Over the past decade Rouse has gained particular notice for his concerti. Among these are his Violin Concerto (1991), commissioned by the Aspen Music Festival for Cho-Liang Lin; his Violoncello Concerto, given its premiere in Spring 1994 by Yo-Yo Ma, with David Zinman leading the Los Angeles Philharmonic; and his Flute Concerto (1993), the most frequently performed of his concerti, commissioned by Carol Wincenc and the Detroit Symphony Orchestra. The Violoncello Concerto elicited cheers from the audience and a glowing review from The New York Times, which called it "a strongly conceived elegy....Rouse's music [has] been acclaimed by both audiences and critics and is among the most intriguing orchestral music now being written....One is drawn into Mr. Rouse's emotional universe and is moved by its craft as well." Ma has recorded the Violoncello Concerto for Sony Classics, accompanied by David Zinman and the Philadelphia Orchestra.

One of Rouse's more recent concerti is Der gerettete Alberich, a "fantasy for percussion and orchestra on themes of Wagner," commissioned for soloist Evelyn Glennie by a consortium of four leading orchestras: The Cleveland Orchestra, the London Symphony Orchestra, the Philadelphia Orchestra, and the Baltimore Symphony Orchestra. Christoph von Dohnányi conducted the Cleveland Orchestra in the work's debut in January 1998; the Cleveland Plain Dealer described Rouse's transformation of Wagner's narrative as "a fresh burst of creative imagination....[a] brilliant melding of romantic and contemporary idioms."

Rouse's extraordinary series of works for soloist and orchestra continued. January 1999 brought the premiere of Kabir Padavali, an orchestral song cycle commissioned by the Minnesota Orchestra for soprano Dawn Upshaw, with texts by the 15th-century Indian mystic poet Kabir. David Zinman, a staunch advocate of Rouse's music, conducted the premiere. Seeing, a piano concerto for Emanuel Ax and the New York Philharmonic, made its debut in May 1999 under Leonard Slatkin, another champion of Rouse's work. A meditation on madness, Seeing was inspired by the tragic stories of Robert Schumann and Skip Spence, the Moby Grape guitarist and songwriter who from the late 1960's until his death in 1999 suffered from schizophrenia. The New York Times called Seeing "a poignant, tragic work...[a] brilliantly eclectic imagining of an inventive musical mind gone off the rails."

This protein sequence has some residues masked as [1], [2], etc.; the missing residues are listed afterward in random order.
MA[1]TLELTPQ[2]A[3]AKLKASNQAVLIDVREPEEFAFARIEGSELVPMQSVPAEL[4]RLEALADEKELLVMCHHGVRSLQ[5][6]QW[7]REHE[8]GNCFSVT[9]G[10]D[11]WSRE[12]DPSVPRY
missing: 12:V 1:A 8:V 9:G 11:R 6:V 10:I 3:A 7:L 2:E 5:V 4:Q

Concert de Gaudí, a guitar concerto for soloist Sharon Isbin, won a 2002 Grammy Award for Best Classical Contemporary Composition. The concerto was commissioned jointly by the NDR Symphony Orchestra (Hamburg) and the Dallas Symphony. Concert de Gaudí drew inspiration from the exotic and fanciful designs of Spanish architect Antoni Gaudí. Isbin has recorded the work on the Teldec label. A new orchestral work is Rapture, which depicts "a state of spiritual bliss, religious or otherwise." Rapture was commissioned and premiered by the Pittsburgh Symphony Orchestra under Mariss Jansons. It was recorded by Leif Segerstam and the Helsinki Philharmonic on an Ondine disc that also included Der gerettete Alberich and the Violin Concerto with soloists Evelyn Glennie and Cho-Laing Lin.

Photo by Christian Steiner

Rouse's Clarinet Concerto, which debuted in May 2001 with the Chicago Symphony Orchestra and Larry Combs as soloist, was his first concerto premiered in the new millennium. John von Rhein of the Chicago Tribune wrote of the piece, "Just as this music tests the virtuosity of the soloist...so does it dare the audience to hang on tight as it takes them on the high-energy roller-coaster ride of their lives." The Clarinet Concerto has been recorded for BIS by the Royal Stockholm Philharmonic Orchestra with Martin Fröst on clarinet and Alan Gilbert conducting (BIS-CD-1386), coupled with the Symphony No. 1 and Iscariot. Gilbert and the Royal Stockholm Philharmonic have released a second BIS CD of Rouse's work, made up of Rapture, the Flute Concerto, and the Symphony No. 2.